The recent appearance on the market of preparations containing two antibiotics in the same capsule calls for an appraisal of the rationale of such therapy. Theoretical or practical reasons for administering more than one antibiotic to a patient at one time are as follows:
A second antibiotic may delay the emergence of bacteria resistant to the first antibiotic.
Two antibiotics may be synergistic with one another.
In the initial emergency treatment of seriously ill patients where the establishment of an etiological diagnosis and appropriate antibiotic sensitivity tests may be delayed, two or more drugs may properly be used as "insurance."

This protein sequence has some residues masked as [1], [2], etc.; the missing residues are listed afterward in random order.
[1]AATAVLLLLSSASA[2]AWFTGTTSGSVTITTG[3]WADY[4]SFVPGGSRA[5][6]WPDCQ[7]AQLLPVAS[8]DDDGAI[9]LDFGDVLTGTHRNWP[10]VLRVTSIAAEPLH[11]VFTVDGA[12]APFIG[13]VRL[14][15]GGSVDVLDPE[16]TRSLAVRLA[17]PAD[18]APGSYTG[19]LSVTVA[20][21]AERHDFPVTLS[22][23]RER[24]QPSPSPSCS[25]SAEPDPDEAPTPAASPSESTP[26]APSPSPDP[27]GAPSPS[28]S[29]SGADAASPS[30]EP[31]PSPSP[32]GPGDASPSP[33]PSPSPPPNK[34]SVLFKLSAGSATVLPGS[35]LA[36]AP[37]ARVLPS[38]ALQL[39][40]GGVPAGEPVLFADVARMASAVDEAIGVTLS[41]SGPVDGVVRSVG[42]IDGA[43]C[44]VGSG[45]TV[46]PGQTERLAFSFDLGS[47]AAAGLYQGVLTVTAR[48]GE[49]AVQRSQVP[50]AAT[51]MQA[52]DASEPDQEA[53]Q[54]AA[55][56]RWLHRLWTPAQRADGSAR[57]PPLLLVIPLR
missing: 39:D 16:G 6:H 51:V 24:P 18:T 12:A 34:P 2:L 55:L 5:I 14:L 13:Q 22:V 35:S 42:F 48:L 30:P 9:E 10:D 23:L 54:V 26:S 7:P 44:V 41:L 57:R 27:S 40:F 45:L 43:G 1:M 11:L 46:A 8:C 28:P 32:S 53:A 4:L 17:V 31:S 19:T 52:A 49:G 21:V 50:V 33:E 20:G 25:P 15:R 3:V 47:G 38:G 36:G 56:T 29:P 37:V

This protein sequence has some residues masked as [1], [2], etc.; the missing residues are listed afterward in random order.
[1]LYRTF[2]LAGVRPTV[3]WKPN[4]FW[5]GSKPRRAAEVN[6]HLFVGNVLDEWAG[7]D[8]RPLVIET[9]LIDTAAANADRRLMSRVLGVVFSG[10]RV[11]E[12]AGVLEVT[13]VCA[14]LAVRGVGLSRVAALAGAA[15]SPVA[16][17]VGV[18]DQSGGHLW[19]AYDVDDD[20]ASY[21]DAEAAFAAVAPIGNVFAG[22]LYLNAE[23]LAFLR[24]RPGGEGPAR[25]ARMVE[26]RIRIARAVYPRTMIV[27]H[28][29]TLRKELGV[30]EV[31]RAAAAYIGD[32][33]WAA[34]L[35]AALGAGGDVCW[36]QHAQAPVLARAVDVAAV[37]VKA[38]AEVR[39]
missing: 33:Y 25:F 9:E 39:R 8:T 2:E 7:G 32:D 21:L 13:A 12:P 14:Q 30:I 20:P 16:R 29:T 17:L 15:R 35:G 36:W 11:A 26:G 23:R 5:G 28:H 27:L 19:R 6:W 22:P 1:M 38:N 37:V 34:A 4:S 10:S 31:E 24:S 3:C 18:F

Mixed infections caused by more than one micro-organism may be better treated by antibiotics found most effective against each one.
Reduction of dosage of each of two "additive" drugs may result in lowered incidence of toxic effects to each, as in the case of streptomycin-dihydrostreptomycin.
The emergence of streptomycin-resistant tubercle
Dowling HF, Finland M, Hamburger M, et al. The Clinical Use of Antibiotics in Combination. AMA Arch Intern Med. 1957;99(4):536–538. doi:10.1001/archinte.1957.00260040036003
Customize your JAMA Network experience by selecting one or more topics from the list below.
Create a personal account or sign in to: